"After you lost our data and caused our entire company to scramble for 3 days, I am hesitant."
"How do I justify to the rest of the team paying you an exorbitant bonus for team building after you trashed a production system that cost the team 3 days of work, then quit."
Not that this changes the fact that they should have paid.
Exorbitant would be: equity; $50k; paid on when the referral joins (instead after 6 months); paid if the referral is brought in for an interview, regardless of hire. (would be VERY VERY exorbitant). This is just standard.
The amount varies, but the last two places I've worked have spelled out their referral bonus amounts and terms explicitly.
Also, I want to make a nuanced but important point here. The employer in this particular case is explicitly kind of saying, "yeah, it might have kind of helped at the time, but you're not working here anymore." By that logic, every single person who ever gives notice should have their last paycheck docked if the time to cut the check occurs after they have left. After all, even though the paycheck might have originally helped them work there, they're not working there anymore so that doesn't matter. Why should an employer ever pay the last paycheck? You're not part of the team anymore and the paycheck is meant to motivate employees to work, that's why it exists. "Also, you dropped the database", or some made-up excuse.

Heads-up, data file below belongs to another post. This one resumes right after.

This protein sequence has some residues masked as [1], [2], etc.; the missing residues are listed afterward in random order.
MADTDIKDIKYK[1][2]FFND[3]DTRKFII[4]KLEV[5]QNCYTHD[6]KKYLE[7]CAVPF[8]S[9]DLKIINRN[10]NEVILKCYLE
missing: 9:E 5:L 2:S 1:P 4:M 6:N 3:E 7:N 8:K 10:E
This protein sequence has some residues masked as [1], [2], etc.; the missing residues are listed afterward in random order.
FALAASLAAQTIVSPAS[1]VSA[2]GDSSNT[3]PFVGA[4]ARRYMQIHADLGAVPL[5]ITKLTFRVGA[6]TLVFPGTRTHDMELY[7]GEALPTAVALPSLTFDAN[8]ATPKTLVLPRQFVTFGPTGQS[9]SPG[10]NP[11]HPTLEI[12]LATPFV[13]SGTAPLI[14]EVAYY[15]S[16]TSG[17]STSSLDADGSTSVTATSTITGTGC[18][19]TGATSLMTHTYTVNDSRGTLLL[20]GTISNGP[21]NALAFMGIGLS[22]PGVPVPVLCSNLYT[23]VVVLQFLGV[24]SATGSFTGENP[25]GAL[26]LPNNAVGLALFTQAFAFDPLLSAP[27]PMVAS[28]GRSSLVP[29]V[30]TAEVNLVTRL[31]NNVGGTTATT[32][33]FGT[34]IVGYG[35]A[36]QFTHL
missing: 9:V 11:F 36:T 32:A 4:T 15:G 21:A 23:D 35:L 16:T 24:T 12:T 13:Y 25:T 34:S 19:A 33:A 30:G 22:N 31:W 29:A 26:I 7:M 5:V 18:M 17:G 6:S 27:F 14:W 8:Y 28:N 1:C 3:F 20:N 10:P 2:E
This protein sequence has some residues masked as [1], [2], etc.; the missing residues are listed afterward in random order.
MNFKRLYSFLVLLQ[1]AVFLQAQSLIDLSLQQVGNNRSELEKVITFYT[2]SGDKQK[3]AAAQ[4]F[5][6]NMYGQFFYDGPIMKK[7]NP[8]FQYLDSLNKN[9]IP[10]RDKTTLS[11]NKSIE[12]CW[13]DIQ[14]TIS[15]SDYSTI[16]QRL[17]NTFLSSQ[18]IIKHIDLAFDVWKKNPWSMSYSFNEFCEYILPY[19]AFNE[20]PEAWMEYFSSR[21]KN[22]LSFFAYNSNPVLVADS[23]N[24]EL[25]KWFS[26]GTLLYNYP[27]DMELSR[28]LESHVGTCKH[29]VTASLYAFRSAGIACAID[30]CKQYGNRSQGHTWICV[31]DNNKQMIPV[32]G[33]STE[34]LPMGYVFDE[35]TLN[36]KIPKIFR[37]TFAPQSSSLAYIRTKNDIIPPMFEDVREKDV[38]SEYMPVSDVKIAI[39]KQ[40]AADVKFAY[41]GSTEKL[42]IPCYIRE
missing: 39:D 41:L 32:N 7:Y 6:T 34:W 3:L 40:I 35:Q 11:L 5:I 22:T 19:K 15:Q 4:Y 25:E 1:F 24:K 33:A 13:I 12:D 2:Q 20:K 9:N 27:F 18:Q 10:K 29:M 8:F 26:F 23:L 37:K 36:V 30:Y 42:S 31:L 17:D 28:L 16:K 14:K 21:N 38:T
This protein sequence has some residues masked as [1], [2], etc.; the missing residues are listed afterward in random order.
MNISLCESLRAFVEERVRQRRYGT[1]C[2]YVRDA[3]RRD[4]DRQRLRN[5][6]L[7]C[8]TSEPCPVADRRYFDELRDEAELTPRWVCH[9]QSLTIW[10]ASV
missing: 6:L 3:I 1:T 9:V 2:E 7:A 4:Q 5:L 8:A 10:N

I think we can all agree that people don't just work for money, but we can also all agree that every employer needs to pay the last paycheck, even if the time to pay it comes after the employee has left. To me, per my comment that you replied to, the fact that the database thing was brought up means the employer is trying to squirm out of settling a debt; rather than say that it wasn't a real debt.